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Sparse Word Graphs: A Scalable Algorithm for Capturing Word Correlations in Topic ModelsPowerPoint Presentation

Sparse Word Graphs: A Scalable Algorithm for Capturing Word Correlations in Topic Models

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### Sparse Word Graphs:A Scalable Algorithm for Capturing Word Correlations in Topic Models

Ramesh NallapatiJoint work with

John Lafferty, Amr Ahmed,

William Cohen and Eric Xing

Machine Learning Department

Carnegie Mellon University

Introduction

- Statistical topic modeling: an attractive framework for topic discovery
- Completely unsupervised
- Models text very well
- Lower perplexity compared to unigram models

- Reveals meaningful semantic patterns
- Can help summarize and visualize document collections
- e.g.: PLSA, LDA, DPM, DTM, CTM, PA

ICDM’07 HPDM workskop

Introduction

- A common assumption in all the variants:
- Exchangeability: “bag of words” assumption
- Topics represented as a ranked list of words

- Consequences:
- Word Correlation information is lost
- e.g.: “white-house” vs. “white” and “house”
- Long distance correlations

- Word Correlation information is lost

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Introduction

- Objective:
- To capture correlations between words within topics

- Motivation:
- More interpretable representation of topics as a network of words rather than a list
- Helps better visualize and summarize document collections
- May reveal unexpected relationships and patterns within topics

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Past Work: Topic Models

- Bigram topic models[Wallach, ICML 2006]

- Requires KV(K-1) parameters
- Only captures local dependencies
- Does not model sparsity of correlations
- Does not capture “within-topic” correlations

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Past work: Other approaches

- Hyperspace Analog to Language (HAL)
[Lund and Burges, Cog. Sci., ‘96]

- Word pair correlation measured as a weighted count of number of times they occur within a fixed length window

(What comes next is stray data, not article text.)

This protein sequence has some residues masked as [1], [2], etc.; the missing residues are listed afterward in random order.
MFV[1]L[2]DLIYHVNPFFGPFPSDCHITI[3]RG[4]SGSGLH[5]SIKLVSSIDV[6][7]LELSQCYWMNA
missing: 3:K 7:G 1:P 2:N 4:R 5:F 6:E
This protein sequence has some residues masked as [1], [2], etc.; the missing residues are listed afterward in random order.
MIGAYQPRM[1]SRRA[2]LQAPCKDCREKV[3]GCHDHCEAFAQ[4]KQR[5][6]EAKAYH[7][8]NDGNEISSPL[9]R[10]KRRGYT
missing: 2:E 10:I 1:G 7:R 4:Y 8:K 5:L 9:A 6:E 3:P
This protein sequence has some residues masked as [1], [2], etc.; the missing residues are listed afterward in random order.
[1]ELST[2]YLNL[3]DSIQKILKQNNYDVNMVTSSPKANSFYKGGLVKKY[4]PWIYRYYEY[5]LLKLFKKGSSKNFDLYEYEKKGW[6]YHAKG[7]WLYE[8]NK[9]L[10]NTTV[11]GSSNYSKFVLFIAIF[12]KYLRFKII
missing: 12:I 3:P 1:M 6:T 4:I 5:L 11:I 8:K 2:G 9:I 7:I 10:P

- Weight of an occurrence / 1/(mutual distance)

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Past work: Other approaches

- Hyperspace Analog to Language (HAL)
[Lund and Burges, Cog. Sci., ‘96]

- Plusses:
- Sparse solutions, scalability

- Minuses:
- Only unearths global correlations, not semantic correlations
- E.g.: “river – bank”, “bank – check”

- Only local dependencies

- Only unearths global correlations, not semantic correlations

- Plusses:

ICDM’07 HPDM workskop

Past work: Other approaches

- Query expansion in IR
- Similar in spirit: finds words that highly co-occur with the query words
- However, not a corpus visualization tool: requires a context to operate on

- Wordnet
- Semantic networks
- Human labeled: not directly related to our goal

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Our approach

- L1 norm regularization
- Known to enforce sparse solutions
- Sparsity permits scalability

- Convex optimization problem
- Globally optimal solutions

- Recent advances in learning structure of graphical models:
- L1 regularization framework asymptotically leads to true structure

- Known to enforce sparse solutions

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Background:LASSO

- Example: linear regression
- Regularization used to improve generalizability
- E.g.1: Ridge regression: L2 norm regularization
- E.g.2: Lasso: L1 norm regularization

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Background: Gaussian Random Fields